Tales of the Tulip

Legend has it, once upon a time, a lovelorn young man was sitting outside the Hagia Sophia looking quite glum. He was the veritable picture of sorrow since, he had been just turned down by the girl he was courting. He had taken a tulip to give to her and after the rejection had stuck it in his turban and completely forgotten about it.

After a while, a traveler from Austria, walked up to him and pointed to the tulip and asked "What is that called?". The young man, completely having forgotten about the tulip, thinks he's referring to his turban and says "Tül-ben", referring to the muslin that the turban was made of. Through a quirk of fate, the traveler thought that was indeed the name of the flower, and when he took it back to Europe, it became 'Tulip'...

...or so they say. There seem to be as many legends of the etymology of the word tulip as there are varieties - Reds, orange, blue, white, yellow, white with yellow edge, pink with orange borders, blues, white speckled with red, dark purple.. and the list goes on.

While one may think that tulips originated in Holland, fact is that they were bought in to Istanbul by the invading Ottomans from Central Asia into Turkey and from there on conquered the world (the tulips, not the Ottomans).

The beauty of the flower struck the visiting Europeans so much, that tulip cultivation became really, really big. With flowers being grown all over and with keen competition arising to see who could cultivate the most beautiful tulip, these bulbs became commodities in themselves. In fact, an early example of economic bubbles were in trading tulip futures. In the spring of 1673, Dutch traders, bid up prices so much that a single bulb could cost as much as a house in Amsterdam. Speculators eventually wisened up to the fact that prices cant go infinitely high and eventually, the crash came, bringing down the tulip industry to back to sanity and Holland into a depression.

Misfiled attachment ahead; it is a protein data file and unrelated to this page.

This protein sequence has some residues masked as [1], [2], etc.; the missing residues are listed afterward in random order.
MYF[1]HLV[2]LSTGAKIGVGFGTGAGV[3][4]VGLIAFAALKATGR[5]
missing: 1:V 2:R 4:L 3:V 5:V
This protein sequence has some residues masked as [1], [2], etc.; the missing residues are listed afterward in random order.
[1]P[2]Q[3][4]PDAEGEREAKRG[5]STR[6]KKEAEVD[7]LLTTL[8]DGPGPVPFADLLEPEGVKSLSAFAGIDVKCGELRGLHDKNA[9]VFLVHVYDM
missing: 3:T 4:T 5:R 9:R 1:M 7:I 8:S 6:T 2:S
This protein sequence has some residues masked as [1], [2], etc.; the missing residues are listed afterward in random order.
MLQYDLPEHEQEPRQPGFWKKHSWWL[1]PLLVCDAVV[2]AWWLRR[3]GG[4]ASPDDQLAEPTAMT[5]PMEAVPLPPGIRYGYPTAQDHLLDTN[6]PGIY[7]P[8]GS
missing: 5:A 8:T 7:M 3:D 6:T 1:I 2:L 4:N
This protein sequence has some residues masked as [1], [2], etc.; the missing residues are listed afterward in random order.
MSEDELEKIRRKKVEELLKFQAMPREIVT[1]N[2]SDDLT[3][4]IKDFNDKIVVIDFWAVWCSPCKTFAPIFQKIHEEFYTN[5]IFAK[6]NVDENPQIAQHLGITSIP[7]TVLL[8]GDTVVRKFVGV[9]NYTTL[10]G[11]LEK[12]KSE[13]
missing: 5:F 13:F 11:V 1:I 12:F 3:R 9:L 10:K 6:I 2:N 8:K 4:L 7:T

375 years later, sitting in Gülhane park, all that was irrelevant. What counted was the profusion of beauty with the rows of tulips and banks of other flowers. I missed the Istanbul Tulip Festival of 2010 by just a day, but tulips were still everywhere. One roadside planters, gardens, on billboards, in the gardens, at the Topkapi palace-museum grounds, on the livery of the aircraft, absolutely everywhere.

The 6 petaled flower simply takes the breath away and the more you see, the more you want to see. While acres and acres of commercial cultivation may look really pretty in photographs, it is quite un-natural. There is a delight in looking at the tulips in the shade of a bare tree and among other flowers in the park. One might imagine that the tulips were planted for the visitors to rejoice in, but crowds of İstanbullus flock to the squares, gardens and parks taking photographs, playing with children in prams, laughing with brothers, sisters, friends and lovers and welcoming spring after a cold winter

Trampled byY Trip at Sunday, April 11, 2010


Mohan said... April 11, 2010 at 6:03 PM  

Great pics of tulips in various colors! I didn't know the history of tulips on how they arrived on to UK until last week. I am sure tulips make a feast for all in Turkey which is the root of tulips across the world!

Y Trip said... April 11, 2010 at 6:19 PM  

Thanks Mohan, the tulips really are beautiful. Unfortunately, my vocabulary is not good enough to convey what I feel!! :)

joshi daniel said... April 13, 2010 at 2:46 PM  

nice tulips and good information!

Lakshmi Rajan said... April 14, 2010 at 7:46 PM  

Nice info and wonderful pictures... i always thought Tulips originated in Europe... interesting to know the real fact :)

Anupama. said... April 14, 2010 at 8:24 PM  

Very well written...

Y Trip said... April 14, 2010 at 8:33 PM  

@lakshmi, @joshi,@anu thanks guys.. keep visiting :)

Nisha said... April 16, 2010 at 11:40 PM  

I can just smile on this post. :-)

Have you read this one ?

Y Trip said... April 17, 2010 at 9:57 PM  

@Nisha heading there now.. :)

Andrei Barbu said... April 19, 2010 at 7:55 PM  

Great stories and infos! Excellent!

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